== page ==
Building on the communal aspect of blood, Samuel Baudinette explores the somatic piety of fourteenth-century Dominican mystics. Just like Margery Kempe, medieval Dominican nuns sought a connection with Christ through corporeal suffering. Baudinette argues that this corporeal mysticism through penitential practice manifested in the deliberate drawing of blood and effusion of tears. The Dominican sisters' somatic piety was expressed through the Schwesternbücher ("Sisterbooks") and Offenbarungen ("Revelations"), which centered the importance of flagellation and bodily hurt as spiritual development in their religious communities. In a period when the "mystical significance of blood" took root in medieval Germany, Baudinette suggests that both the Schwesternbücher and Offenbarungen responded to the social atmosphere of speculative mysticism with a "practical mysticism" (99). The overlap of bodily mortification and devotional practice united under the material reality and mystical symbol of blood, Blutmystik (101). These penitential practices cohered in what Baudinette calls "theatrical asceticism," a performative register of mediating and manifesting Christ.
The final essay in Part 2 continues the discussion around performance and blood by looking to William Shakespeare's Macbeth and King Lear through sixteenth and seventeenth century medical theories of sanguinity. Karin Sellberg's essay brings together early modern medical texts with cultural-literary conceptions of the regulation of passions. Sellberg argues that the emergent focus on blood circulation and sanguine balance in early modern English vernacular medical texts, such as Nicholas Gyer's The English Phlebotomy (1592) and Helkiah Crooke's Mikrokosmographia (1615), offers a particularly useful way of reading Shakespeare's tragedies centered on the spilling of blood. Through what Sellberg calls Lear and Macbeth's "sanguine systems" (121) we see how the flow or cessation of blood comments more broadly on the "public and individual circulation of blood, seed, and passions" (120). Juggling concern over bloodlines and generation, both King Learand Macbeth use blood as a tool to materially route and reroute passions of the heart.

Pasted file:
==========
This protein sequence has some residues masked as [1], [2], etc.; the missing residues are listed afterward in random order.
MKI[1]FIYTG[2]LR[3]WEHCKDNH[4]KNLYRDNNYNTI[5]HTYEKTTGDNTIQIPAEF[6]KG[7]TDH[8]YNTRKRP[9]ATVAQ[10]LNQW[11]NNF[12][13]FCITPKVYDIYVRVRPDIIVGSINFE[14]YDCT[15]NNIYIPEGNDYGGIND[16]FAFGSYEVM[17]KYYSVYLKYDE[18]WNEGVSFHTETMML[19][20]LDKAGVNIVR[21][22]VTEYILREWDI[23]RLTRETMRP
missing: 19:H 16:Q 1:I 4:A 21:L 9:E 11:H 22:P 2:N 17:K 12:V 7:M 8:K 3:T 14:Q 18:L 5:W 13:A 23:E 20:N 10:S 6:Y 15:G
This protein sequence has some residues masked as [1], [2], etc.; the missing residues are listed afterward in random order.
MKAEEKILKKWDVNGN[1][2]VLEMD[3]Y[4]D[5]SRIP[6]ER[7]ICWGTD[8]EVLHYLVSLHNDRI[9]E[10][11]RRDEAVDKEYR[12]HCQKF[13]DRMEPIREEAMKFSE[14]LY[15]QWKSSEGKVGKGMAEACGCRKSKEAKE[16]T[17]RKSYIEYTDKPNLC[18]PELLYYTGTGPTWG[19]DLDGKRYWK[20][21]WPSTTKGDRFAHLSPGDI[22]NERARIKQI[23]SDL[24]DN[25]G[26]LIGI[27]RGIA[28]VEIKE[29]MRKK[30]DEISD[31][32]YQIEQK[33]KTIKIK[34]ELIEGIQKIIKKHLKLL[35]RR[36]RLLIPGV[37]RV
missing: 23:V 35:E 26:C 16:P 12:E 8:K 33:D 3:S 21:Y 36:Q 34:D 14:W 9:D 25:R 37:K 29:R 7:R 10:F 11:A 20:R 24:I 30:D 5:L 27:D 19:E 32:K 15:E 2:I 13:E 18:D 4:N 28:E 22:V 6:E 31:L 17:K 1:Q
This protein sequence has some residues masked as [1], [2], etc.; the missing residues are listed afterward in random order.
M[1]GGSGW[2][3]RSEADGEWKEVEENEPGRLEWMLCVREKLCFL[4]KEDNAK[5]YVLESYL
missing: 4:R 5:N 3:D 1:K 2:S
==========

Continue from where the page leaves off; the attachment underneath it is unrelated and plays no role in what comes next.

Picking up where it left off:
While the first two sections explore the form and function of bodily fluid, Part 3, "Bodies and Blood in Life, Death, and Resurrection," places the body at the center of the discussion to consider the materiality of blood within the boundary of the body. Diana Hiller's chapter, "Saintly Blood: Absence, Presence, and the Alter Christus," explores the absence and presence of blood in early modern Italian religious paintings. While the omission of blood on saints' bodies suggests a testament to unwavering faith, some saints such as Saints Sebastian, Francis, and Peter Martyr, are frequently portrayed with flowing blood. Hiller suggests that the visual tradition of "blood iconography" (156) on the body of Christ was imported to these saints in order to highlight the saint's status as an alter Christus, an alternative Christ.